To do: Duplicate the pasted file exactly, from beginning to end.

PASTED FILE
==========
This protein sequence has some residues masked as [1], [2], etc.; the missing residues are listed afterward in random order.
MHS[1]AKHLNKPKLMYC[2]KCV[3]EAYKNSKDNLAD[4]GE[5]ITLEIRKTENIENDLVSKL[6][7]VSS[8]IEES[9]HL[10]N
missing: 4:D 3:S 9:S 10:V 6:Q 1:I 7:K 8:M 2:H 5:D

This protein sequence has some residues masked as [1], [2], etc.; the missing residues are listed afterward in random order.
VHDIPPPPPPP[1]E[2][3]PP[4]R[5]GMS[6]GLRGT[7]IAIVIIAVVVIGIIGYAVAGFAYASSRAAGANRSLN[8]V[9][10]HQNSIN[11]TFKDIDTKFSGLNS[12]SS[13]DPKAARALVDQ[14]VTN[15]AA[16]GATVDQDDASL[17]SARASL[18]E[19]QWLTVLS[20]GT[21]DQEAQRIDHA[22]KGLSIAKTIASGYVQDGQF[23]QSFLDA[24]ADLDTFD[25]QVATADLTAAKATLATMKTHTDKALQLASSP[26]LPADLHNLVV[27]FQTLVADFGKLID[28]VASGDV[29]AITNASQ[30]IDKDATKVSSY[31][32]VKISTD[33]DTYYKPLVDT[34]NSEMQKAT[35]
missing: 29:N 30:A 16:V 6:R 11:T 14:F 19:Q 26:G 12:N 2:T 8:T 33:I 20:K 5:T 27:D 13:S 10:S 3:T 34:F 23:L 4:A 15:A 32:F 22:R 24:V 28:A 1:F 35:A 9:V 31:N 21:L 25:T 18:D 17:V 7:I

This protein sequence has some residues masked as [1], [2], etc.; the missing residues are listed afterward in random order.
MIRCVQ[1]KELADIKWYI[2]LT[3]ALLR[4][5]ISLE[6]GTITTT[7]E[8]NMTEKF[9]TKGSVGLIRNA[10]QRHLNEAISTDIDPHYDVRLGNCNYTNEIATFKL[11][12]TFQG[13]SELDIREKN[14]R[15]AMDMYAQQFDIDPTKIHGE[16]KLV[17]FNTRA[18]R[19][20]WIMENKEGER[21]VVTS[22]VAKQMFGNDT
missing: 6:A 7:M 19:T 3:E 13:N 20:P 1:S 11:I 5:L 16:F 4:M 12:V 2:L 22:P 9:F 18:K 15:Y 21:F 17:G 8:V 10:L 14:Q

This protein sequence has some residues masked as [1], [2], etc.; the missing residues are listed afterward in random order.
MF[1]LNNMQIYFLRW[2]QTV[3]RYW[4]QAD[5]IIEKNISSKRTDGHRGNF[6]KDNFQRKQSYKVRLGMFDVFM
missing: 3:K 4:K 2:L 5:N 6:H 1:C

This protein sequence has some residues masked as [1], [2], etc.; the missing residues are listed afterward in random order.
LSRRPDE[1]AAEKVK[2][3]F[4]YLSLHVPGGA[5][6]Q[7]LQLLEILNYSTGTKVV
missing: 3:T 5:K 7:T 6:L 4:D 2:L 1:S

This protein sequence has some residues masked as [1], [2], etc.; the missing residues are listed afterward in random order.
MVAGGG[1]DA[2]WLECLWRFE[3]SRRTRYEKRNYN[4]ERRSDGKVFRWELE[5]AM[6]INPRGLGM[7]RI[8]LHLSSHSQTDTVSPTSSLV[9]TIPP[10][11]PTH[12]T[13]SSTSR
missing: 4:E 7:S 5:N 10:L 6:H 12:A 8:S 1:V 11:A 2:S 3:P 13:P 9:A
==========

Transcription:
This protein sequence has some residues masked as [1], [2], etc.; the missing residues are listed afterward in random order.
MHS[1]AKHLNKPKLMYC[2]KCV[3]EAYKNSKDNLAD[4]GE[5]ITLEIRKTENIENDLVSKL[6][7]VSS[8]IEES[9]HL[10]N
missing: 4:D 3:S 9:S 10:V 6:Q 1:I 7:K 8:M 2:H 5:D

This protein sequence has some residues masked as [1], [2], etc.; the missing residues are listed afterward in random order.
VHDIPPPPPPP[1]E[2][3]PP[4]R[5]GMS[6]GLRGT[7]IAIVIIAVVVIGIIGYAVAGFAYASSRAAGANRSLN[8]V[9][10]HQNSIN[11]TFKDIDTKFSGLNS[12]SS[13]DPKAARALVDQ[14]VTN[15]AA[16]GATVDQDDASL[17]SARASL[18]E[19]QWLTVLS[20]GT[21]DQEAQRIDHA[22]KGLSIAKTIASGYVQDGQF[23]QSFLDA[24]ADLDTFD[25]QVATADLTAAKATLATMKTHTDKALQLASSP[26]LPADLHNLVV[27]FQTLVADFGKLID[28]VASGDV[29]AITNASQ[30]IDKDATKVSSY[31][32]VKISTD[33]DTYYKPLVDT[34]NSEMQKAT[35]
missing: 29:N 30:A 16:V 6:R 11:T 14:F 19:Q 26:G 12:N 2:T 8:T 33:I 20:K 5:T 27:D 13:S 10:S 3:T 34:F 23:L 4:A 15:A 32:F 22:R 24:V 28:A 1:F 35:A 9:V 31:N 21:L 25:T 18:D 17:V 7:I

This protein sequence has some residues masked as [1], [2], etc.; the missing residues are listed afterward in random order.
MIRCVQ[1]KELADIKWYI[2]LT[3]ALLR[4][5]ISLE[6]GTITTT[7]E[8]NMTEKF[9]TKGSVGLIRNA[10]QRHLNEAISTDIDPHYDVRLGNCNYTNEIATFKL[11][12]TFQG[13]SELDIREKN[14]R[15]AMDMYAQQFDIDPTKIHGE[16]KLV[17]FNTRA[18]R[19][20]WIMENKEGER[21]VVTS[22]VAKQMFGNDT
missing: 6:A 7:M 19:T 3:E 13:N 20:P 1:S 11:I 5:L 16:F 4:M 12:V 2:L 22:P 9:F 18:K 15:Y 21:F 17:G 8:V 10:L 14:Q

This protein sequence has some residues masked as [1], [2], etc.; the missing residues are listed afterward in random order.
MF[1]LNNMQIYFLRW[2]QTV[3]RYW[4]QAD[5]IIEKNISSKRTDGHRGNF[6]KDNFQRKQSYKVRLGMFDVFM
missing: 3:K 4:K 2:L 5:N 6:H 1:C

This protein sequence has some residues masked as [1], [2], etc.; the missing residues are listed afterward in random order.
LSRRPDE[1]AAEKVK[2][3]F[4]YLSLHVPGGA[5][6]Q[7]LQLLEILNYSTGTKVV
missing: 3:T 5:K 7:T 6:L 4:D 2:L 1:S

This protein sequence has some residues masked as [1], [2], etc.; the missing residues are listed afterward in random order.
MVAGGG[1]DA[2]WLECLWRFE[3]SRRTRYEKRNYN[4]ERRSDGKVFRWELE[5]AM[6]INPRGLGM[7]RI[8]LHLSSHSQTDTVSPTSSLV[9]TIPP[10][11]PTH[12]T[13]SSTSR
missing: 4:E 7:S 5:N 10:L 6:H 12:A 8:S 1:V 11:A 2:S 3:P 13:P 9:A